Health Technology Assessment 2007; Vol 11: number 13
Executive SummaryView/Download full monograph in Adobe Acrobat format (1.34 Mbytes)
J Wilson,1* GL Yao,2 J Raftery,2 J Bohlius,3 S Brunskill,4 J Sandercock,1 S Bayliss,1 P Moss,5 S Stanworth4 and C Hyde1
1 Department of Public Health and Epidemiology, University of Birmingham, UK
2 Health Services Management Centre, University of Birmingham, UK
3 Cochrane Haematological Malignancies Group, Department I Internal Medicine, University of Cologne, Germany
4 National Blood Service, John Radcliffe Hospital, Oxford, UK
5 Division of Cancer Studies, University of Birmingham, UK
* Corresponding author
Cancer-associated and cancer-treatment-associated anaemia are important problems which have been under appreciated in the past. Management has consisted of investigation of the cause of anaemia, monitoring, blood transfusions and treatment of the underlying cancer. Epoetin alfa, epoetin beta and darbepoetin alfa are three types of exogenous erythropoietin which stimulate the bone marrow to produce red blood cells. They are expensive, with each month of treatment costing around £1000, and patients often requiring 36 months of treatment. The cost of alternative treatment, such as red blood cell transfusion (RBCT), is also often underestimated, with the approximate cost per typical transfusion (2 or 3 units), including administration, but not cost to patient and donor, recently being estimated as £635. Increasing scarcity of blood is a further concern.
To assess the effectiveness and cost-effectiveness of epoetin alfa, epoetin beta and darbepoetin alfa (referred to collectively in this report as epo) in anaemia associated with cancer, especially that attributable to cancer treatment.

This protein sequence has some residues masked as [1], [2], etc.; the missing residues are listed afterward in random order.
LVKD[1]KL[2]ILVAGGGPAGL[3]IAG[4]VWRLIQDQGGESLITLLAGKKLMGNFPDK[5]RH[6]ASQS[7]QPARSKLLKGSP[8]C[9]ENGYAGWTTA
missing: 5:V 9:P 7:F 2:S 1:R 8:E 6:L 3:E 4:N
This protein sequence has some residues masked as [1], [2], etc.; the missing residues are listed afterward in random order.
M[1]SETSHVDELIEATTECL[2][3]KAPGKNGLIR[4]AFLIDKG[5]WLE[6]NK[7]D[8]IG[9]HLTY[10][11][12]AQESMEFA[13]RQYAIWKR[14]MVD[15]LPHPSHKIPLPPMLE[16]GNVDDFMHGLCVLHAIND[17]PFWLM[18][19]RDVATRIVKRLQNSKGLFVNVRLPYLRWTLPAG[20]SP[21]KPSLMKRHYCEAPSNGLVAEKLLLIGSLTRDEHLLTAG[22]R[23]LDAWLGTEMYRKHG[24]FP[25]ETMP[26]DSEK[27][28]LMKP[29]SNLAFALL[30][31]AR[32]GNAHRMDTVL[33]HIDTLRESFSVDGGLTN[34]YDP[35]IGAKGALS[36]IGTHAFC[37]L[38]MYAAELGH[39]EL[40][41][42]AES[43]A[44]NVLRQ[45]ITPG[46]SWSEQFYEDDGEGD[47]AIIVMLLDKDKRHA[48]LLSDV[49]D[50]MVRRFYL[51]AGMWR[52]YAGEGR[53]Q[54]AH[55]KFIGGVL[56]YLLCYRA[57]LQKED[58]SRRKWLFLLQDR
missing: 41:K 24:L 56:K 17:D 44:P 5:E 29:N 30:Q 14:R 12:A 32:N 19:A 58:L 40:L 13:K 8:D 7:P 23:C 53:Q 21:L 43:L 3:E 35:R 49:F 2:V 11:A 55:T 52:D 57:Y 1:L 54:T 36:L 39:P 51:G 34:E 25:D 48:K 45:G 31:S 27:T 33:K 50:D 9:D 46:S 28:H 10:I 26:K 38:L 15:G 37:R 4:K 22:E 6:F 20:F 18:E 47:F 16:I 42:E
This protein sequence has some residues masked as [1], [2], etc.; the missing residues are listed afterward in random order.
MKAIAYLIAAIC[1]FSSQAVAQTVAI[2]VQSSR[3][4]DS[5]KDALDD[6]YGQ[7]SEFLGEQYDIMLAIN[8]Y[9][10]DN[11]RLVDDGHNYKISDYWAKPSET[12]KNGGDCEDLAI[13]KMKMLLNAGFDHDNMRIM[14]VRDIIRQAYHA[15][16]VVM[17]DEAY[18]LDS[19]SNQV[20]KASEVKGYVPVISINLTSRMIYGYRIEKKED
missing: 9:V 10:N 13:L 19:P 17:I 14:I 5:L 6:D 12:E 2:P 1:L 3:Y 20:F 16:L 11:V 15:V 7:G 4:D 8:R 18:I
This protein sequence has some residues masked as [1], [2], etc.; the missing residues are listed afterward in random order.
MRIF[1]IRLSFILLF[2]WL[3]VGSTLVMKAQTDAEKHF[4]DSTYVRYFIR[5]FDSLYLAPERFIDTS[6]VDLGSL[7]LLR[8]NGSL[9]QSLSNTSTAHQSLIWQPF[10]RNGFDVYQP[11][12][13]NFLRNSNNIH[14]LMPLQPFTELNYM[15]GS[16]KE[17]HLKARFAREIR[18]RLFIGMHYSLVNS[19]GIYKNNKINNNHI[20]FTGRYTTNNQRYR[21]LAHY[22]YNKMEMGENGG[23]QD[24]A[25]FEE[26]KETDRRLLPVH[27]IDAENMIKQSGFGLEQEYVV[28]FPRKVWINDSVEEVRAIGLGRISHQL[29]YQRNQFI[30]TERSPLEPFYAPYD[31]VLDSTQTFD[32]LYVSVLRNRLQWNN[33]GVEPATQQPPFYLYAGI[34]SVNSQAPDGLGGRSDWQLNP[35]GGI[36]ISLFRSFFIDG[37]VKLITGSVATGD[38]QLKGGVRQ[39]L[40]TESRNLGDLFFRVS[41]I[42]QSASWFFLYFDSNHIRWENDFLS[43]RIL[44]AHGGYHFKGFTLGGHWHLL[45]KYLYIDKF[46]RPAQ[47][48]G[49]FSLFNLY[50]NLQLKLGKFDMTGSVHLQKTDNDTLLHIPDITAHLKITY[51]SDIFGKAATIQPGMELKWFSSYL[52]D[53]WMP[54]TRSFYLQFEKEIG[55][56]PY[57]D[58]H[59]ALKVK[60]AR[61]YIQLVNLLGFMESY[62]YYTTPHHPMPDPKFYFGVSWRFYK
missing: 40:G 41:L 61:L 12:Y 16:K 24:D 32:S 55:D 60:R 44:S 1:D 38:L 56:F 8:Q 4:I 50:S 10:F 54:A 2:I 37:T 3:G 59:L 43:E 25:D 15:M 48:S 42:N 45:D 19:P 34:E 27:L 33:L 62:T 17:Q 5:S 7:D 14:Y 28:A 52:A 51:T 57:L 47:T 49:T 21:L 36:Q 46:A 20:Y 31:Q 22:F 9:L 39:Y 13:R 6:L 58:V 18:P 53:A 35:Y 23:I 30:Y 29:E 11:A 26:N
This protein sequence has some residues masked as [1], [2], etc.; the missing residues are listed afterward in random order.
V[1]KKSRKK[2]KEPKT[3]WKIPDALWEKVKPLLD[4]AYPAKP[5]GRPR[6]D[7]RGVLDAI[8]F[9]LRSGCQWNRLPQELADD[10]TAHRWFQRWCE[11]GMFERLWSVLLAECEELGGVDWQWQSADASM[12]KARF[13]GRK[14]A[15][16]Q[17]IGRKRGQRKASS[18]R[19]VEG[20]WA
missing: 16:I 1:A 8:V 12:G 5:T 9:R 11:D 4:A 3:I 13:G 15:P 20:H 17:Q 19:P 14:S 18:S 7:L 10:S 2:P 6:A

Using a recently published Cochrane review as the starting point, a systematic review of recent randomised controlled trials (RCTs) comparing epo with best standard was conducted. MEDLINE, EMBASE, the Cochrane Library and other databases were searched from 2000 (1996 in the case of darbepoetin alfa) to September 2004. Inclusion, quality assessment and data abstraction were undertaken in duplicate. Where possible, meta-analysis was employed.
The economic assessment consisted of a systematic review of past economic evaluations, an assessment of economic models submitted by the manufacturers of the three epo agents and development of a new individual sampling model (the Birmingham epo model).
A total of 46 RCTs was included in this systematic review, 27 of which had been included in the Cochrane systematic review. All 46 trials compared epo plus supportive care for anaemia (including transfusions) with supportive care for anaemia (including transfusions) alone. Outcomes assessed were anaemia-related outcomes [haematological response, haemoglobin (Hb) change, RBCT requirements], adverse events, health-related quality of life (HRQoL) and malignancy-related outcomes (tumour response, overall survival).
Haematological response (defined as an improvement by 2 g dl1) had a relative risk of 3.4 [95% confidence interval (CI) 3.0 to 3.8, 22 RCTs] with a response rate for epo of 53%. The trial duration was most commonly 1620 weeks. There was little statistical heterogeneity in the estimate of haematological response, and there were no important differences between the subgroups examined. Hb change showed a weighted mean difference of 1.63 g dl1 (95% CI 1.46 to 1.80) in favour of epo. Treatment with erythropoietin in patients with cancer-induced anaemia reduces the number of patients who receive an RBCT by an estimated 18%.